The owner of the Minneapolis store where George Floyd allegedly tried to pass a phony $20 bill — triggering a chain of events leading to his police-brutality death — says he won’t call the cops on counterfeiters anymore.
“We are deeply saddened and outraged by what happened to George Floyd in front of our store,” Cup Foods owner Mahmoud Abumayyaleh wrote on Facebook. “There is no justification for the use of reckless force displayed by the police that murdered George Floyd.”
While “there is a state policy that requires stores to call the police in the case of counterfeit bills” — which Cup Foods followed as “routine practice” — “the incidents that led up to this event teach us all an important lesson about dealing with police,” the Minnesota store owner wrote in the posting Sunday.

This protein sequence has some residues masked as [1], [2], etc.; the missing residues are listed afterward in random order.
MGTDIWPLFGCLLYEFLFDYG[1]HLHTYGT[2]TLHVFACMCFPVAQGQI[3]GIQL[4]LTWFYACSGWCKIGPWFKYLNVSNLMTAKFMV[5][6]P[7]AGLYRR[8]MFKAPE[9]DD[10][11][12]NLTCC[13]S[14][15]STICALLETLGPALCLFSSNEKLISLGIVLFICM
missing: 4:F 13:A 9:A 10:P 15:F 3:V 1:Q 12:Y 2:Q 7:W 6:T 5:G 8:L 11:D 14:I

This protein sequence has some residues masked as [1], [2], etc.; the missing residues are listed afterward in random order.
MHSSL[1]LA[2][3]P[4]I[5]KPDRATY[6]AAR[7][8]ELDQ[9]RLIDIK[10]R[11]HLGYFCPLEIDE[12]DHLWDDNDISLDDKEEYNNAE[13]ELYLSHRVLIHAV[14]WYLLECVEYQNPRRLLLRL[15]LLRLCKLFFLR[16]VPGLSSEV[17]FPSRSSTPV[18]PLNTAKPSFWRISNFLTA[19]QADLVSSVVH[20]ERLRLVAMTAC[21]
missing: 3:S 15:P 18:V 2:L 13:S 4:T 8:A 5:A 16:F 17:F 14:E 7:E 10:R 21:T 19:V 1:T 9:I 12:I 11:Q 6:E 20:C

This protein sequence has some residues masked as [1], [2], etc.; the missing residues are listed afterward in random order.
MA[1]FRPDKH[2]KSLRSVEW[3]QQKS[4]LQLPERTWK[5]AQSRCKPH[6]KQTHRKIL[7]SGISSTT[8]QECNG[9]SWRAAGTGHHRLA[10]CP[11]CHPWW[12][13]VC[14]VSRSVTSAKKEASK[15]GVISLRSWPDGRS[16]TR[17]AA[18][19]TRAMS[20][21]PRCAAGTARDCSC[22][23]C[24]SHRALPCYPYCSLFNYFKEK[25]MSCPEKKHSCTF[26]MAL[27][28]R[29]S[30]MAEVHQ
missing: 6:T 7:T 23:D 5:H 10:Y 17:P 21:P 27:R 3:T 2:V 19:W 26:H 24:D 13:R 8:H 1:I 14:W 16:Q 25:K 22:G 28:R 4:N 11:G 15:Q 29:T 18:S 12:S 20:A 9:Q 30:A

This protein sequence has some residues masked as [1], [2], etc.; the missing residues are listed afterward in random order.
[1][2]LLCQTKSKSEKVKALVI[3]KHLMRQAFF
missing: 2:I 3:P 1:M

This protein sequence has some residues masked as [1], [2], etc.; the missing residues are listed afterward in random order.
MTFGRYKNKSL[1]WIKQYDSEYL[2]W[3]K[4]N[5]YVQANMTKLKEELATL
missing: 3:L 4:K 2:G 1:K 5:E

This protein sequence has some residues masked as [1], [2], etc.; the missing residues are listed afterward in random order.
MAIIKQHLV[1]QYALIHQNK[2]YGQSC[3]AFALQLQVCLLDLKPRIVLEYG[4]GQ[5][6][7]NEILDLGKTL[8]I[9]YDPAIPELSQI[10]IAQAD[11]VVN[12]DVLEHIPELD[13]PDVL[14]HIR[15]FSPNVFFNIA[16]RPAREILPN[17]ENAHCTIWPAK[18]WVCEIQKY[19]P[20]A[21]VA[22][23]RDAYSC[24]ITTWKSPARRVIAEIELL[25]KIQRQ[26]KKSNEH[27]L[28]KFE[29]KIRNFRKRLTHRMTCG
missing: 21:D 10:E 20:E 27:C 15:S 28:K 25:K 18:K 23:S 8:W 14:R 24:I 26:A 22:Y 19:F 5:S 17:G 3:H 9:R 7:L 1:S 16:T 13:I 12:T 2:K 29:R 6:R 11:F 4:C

“By simply following procedure we are putting our communities in danger. Until the police stop killing innocent people, we will handle incidents like this one using non-violent tactics that do not involve police,” he said.
A store clerk had called the cops on Floyd around 8 p.m. May 25 after the 46-year-old man allegedly tried to pass the counterfeit bill to buy cigarettes.
“The bill was an obvious fake — the ink was still running,” said Angel Stately, a regular Cup customer who said she was later shown the bogus paper money by the worker, to the New York Times.
Responding police grabbed Floyd outside the shop, and one of them pushed him to the ground and knelt on his neck for nearly 9 minutes, despite his cries that he couldn’t breathe, video shows. Floyd was black, and the officer in the racially charged case is white.
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